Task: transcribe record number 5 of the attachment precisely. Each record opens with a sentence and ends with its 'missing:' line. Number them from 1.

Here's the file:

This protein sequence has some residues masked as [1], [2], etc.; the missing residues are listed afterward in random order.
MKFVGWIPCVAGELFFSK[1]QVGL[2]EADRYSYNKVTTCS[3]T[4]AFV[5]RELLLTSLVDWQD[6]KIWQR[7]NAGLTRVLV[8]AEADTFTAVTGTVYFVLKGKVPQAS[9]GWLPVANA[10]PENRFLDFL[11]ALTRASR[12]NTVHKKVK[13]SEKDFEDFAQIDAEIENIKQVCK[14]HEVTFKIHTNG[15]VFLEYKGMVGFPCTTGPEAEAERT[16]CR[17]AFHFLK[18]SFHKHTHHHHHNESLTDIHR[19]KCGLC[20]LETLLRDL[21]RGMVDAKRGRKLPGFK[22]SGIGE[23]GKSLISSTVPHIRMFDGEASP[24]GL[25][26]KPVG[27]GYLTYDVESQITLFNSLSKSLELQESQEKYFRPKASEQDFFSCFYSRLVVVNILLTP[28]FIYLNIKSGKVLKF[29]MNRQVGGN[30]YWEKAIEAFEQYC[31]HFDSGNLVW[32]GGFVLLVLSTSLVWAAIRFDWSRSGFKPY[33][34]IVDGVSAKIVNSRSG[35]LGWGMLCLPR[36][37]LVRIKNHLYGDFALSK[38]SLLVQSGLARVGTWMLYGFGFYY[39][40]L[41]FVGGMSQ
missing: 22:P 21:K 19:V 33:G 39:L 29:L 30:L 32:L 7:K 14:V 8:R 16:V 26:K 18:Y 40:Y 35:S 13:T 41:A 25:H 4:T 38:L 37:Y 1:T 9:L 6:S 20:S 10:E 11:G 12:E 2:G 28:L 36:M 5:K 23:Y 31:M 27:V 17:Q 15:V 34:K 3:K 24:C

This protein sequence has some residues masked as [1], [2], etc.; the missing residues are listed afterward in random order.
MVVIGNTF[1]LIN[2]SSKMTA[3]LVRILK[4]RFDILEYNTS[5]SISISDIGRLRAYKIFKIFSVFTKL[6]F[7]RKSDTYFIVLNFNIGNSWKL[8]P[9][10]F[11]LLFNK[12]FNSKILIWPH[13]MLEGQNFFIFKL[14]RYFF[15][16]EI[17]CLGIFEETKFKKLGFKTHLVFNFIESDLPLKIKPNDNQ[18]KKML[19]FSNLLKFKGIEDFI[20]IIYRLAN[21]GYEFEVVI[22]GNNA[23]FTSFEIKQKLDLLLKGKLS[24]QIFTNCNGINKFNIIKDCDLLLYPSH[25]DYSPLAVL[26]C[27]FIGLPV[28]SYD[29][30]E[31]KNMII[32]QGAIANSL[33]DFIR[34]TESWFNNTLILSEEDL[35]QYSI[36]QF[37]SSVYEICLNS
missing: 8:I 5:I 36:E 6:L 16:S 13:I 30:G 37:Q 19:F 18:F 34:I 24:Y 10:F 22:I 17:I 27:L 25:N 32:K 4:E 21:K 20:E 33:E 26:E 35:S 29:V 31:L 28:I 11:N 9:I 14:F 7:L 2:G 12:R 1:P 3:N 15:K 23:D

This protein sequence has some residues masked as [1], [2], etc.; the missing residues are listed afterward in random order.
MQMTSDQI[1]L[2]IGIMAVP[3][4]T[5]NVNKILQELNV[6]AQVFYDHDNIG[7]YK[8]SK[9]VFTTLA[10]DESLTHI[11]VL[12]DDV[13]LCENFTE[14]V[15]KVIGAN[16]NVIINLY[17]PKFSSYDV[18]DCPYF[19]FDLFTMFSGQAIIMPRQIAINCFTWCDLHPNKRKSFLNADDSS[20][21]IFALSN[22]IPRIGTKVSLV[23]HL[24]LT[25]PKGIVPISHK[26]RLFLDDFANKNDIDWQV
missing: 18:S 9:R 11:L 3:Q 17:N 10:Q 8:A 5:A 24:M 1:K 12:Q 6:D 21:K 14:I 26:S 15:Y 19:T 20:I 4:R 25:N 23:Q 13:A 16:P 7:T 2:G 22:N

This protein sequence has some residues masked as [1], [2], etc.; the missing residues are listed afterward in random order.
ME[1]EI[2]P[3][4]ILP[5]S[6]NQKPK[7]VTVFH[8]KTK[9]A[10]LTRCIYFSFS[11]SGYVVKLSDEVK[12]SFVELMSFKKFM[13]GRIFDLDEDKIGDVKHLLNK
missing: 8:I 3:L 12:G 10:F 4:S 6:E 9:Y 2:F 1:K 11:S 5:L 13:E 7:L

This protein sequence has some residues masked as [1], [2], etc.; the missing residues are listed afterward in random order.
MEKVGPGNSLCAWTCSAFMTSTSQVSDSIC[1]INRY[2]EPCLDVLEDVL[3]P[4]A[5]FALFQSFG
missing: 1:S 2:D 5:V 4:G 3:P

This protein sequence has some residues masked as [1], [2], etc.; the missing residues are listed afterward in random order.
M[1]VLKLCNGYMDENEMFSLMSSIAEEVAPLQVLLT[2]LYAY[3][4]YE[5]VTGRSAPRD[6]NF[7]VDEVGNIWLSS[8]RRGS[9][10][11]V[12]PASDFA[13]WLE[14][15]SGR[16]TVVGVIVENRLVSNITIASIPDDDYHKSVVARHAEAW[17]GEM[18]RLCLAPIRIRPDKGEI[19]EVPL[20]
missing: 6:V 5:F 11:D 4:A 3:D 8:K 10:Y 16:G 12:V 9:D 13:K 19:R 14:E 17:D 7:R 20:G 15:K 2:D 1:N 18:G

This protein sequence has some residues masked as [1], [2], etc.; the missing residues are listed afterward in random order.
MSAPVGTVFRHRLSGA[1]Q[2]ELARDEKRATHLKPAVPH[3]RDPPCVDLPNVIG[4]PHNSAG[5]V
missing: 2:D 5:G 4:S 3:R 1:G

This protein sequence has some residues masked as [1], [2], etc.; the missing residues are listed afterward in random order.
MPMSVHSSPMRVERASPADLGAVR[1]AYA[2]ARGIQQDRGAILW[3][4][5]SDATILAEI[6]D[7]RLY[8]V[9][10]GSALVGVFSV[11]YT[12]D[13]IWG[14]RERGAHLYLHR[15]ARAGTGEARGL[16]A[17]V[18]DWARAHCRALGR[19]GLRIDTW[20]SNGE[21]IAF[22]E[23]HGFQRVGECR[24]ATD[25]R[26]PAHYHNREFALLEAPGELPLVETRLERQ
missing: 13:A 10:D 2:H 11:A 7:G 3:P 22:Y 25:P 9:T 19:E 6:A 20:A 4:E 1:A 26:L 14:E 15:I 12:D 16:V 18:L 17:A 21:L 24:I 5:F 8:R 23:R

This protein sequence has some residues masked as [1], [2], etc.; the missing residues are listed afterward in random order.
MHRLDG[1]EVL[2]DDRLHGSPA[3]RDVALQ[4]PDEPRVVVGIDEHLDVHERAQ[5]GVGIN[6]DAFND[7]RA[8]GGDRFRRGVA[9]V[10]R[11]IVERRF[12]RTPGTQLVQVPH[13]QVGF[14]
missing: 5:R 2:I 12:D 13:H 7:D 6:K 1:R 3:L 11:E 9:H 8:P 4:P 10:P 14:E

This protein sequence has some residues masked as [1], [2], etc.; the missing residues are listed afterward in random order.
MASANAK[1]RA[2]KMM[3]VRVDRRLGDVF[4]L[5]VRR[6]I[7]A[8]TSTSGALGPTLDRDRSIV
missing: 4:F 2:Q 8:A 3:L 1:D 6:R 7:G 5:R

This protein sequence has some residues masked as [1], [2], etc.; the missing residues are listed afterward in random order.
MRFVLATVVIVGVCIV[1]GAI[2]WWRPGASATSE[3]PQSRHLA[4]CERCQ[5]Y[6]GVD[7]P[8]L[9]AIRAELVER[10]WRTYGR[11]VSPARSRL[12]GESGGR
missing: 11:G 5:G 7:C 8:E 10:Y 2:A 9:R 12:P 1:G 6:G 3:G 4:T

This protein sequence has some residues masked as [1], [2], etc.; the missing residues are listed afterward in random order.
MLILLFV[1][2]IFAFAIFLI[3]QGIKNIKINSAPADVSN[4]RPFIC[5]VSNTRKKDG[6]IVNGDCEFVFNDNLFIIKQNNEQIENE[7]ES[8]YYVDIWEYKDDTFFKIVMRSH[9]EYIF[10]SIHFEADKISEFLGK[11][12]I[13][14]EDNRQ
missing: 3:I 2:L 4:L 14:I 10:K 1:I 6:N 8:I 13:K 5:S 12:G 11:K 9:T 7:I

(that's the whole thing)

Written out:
This protein sequence has some residues masked as [1], [2], etc.; the missing residues are listed afterward in random order.
MEKVGPGNSLCAWTCSAFMTSTSQVSDSIC[1]INRY[2]EPCLDVLEDVL[3]P[4]A[5]FALFQSFG
missing: 1:S 2:D 5:V 4:G 3:P